With a fresh infusion of technology, our future encounters with the ordeal of pain and anxiety could be different. ONCOMFORT, a tech company specializing in pain and anxiety management technologies, has recently published patent US20230248294A1. The patent outlines an innovative approach that is reforming the way we deal with anxiety and pain management – the Digistress Solution Suite.
Pain and anxiety are subjective experiences. Our understanding and management of these conditions traditionally relies heavily on the patient's self-reporting. However, this approach has its drawbacks. The level of a patient's anxiety or pain is influenced by numerous factors and their self-reported state can often be misleading due to subjective biases. This brings a need for a more objective and efficient methodology to measure a patient's anxiety and pain levels.
Enter ONCOMFORT's recent patent, promising to bring forward a new solution to address this pressing problem. This patented technology is in the form of a computer program that, like a skilled doctor with an intuitive sense, can accurately assess a user's level of anxiety and pain. IT does this by analyzing specific brainwave patterns.
A closer look at the patent illustrations shows exactly how this works. Figures like FIG. 2 and FIG. 3, for instance, show the correlation between specific combinations of brainwave frequencies and self-reported levels of anxiety and pain. Through its analysis, the computer program can then provide a more objective measurement of one's level of anxiety and pain, this can be especially beneficial in situations where verbal communication with the patient is not possible or difficult like in the case of children or adults with disabilities.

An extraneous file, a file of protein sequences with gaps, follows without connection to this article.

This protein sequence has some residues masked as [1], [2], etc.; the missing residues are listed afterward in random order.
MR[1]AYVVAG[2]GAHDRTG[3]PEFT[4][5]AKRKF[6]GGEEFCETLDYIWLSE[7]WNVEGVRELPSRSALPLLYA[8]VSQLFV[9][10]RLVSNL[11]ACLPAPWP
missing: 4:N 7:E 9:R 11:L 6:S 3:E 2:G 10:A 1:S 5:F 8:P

What sets the Digistress Solution Suite apart is the thoughtfulness in its design. It not only measures the level of anxiety and pain but also provides useful information for managing these conditions. The technology aids in diagnosing accurately, formulating safer treatment plans and assessing the effectiveness of treatments. If doctors can know when anxiety levels are too high or when pain is difficult to manage, they can tweak their treatments accordingly, potentially reducing the risk of mishaps such as overdose or undertreatment.
It's important to note that while the patent paints an exciting future for pain and anxiety management, it's still just a patent – a promise of development. There's no guarantee as of when, or if ever, this technology would make it to the market and into practical clinical use. But no matter how long it takes to materialize, this technological development signals a hopeful future for patients and caregivers alike. Technology like this could revolutionize our approach to anxiety and pain, turning the ordeal into a more manageable experience.